Chaos High Mobility Robot
The Chaos™ High Mobility Robot is one of nearly 150 other robots featured in the IEEE ROBOTS app after the July 15th update. Chaos' unique design and powerful capabilities have captured attention of robotics enthusiasts all over the world.

The Chaos™ high mobility robot is once again in the spotlight, this time as part of an iPad app for robot enthusiasts developed by the Institute of Electrical Engineers and Electronics Engineers (IEEE). The ROBOTS app, heralded as a "gift from heaven" by Mashable's Lance Ulanoff, features nearly 150 of the world's most well known, most unique, and sometimes most bizarre robots. Chaos was included in the app's July 15th update, and is sure to charm robot lovers.

Chaos was originally developed for the US military as an answer to the harsh terrain Soldiers often face in the field. Other robotic platforms do very well in flat areas, but have difficulty when transitioning to wooded or rocky terrains.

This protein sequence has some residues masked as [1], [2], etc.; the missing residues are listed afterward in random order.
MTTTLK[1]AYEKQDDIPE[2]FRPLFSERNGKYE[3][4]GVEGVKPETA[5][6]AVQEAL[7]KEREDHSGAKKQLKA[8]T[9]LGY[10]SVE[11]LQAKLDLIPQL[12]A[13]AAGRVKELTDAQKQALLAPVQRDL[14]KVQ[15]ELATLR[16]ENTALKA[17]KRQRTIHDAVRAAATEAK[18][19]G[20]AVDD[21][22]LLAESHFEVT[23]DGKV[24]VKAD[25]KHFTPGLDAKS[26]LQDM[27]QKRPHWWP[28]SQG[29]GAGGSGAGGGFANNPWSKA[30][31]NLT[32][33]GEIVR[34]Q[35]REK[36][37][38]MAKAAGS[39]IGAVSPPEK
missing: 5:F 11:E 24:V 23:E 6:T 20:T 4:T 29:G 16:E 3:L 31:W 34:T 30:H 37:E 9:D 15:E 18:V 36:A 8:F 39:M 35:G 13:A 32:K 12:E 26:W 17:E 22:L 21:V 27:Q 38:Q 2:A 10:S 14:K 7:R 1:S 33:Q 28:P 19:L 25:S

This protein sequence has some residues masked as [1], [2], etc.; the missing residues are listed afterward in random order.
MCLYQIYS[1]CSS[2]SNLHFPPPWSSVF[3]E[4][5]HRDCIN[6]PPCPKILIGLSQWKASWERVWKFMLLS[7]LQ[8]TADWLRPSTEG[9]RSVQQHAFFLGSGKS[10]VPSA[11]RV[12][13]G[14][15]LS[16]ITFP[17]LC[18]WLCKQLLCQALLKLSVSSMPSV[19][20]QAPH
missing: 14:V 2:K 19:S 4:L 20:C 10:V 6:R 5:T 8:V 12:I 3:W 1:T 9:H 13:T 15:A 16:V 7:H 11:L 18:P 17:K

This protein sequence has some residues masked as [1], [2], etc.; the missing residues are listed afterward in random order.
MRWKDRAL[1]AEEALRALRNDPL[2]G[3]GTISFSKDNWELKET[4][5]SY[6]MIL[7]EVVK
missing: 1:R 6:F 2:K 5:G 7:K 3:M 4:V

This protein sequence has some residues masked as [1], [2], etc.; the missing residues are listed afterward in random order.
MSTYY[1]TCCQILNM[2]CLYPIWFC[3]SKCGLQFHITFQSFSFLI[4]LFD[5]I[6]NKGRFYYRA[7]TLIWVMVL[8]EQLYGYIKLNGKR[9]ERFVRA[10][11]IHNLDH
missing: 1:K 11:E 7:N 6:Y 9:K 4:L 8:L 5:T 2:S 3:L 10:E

Chaos' independently rotating track arms enable it to overcome obstacles that would bog down other platforms, giving it a sense of "swimming" over the landscape.

Chaos' rugged aluminum cast body is designed to take a lot of punishment from the environment while protecting the internal robotics and battery compartments.

While its family roots are similar to other tracked bomb disposal robots (like PackBot and Talon), Chaos' highly versatile nature makes it useful for other applications like troop support, search and rescue, surveillance, reconnaissance, and even wounded Soldier extraction.

For those interested in learning more about the current state of robotics, we highly encourage that you download the ROBOTS app, currently $0.99 in the Apple iTunes Store. The app features a description, technical specs, photos, videos, and even some interactive elements that allow you to rate robots, and compare them with other robots in the app. Find Chaos and let us know what you think!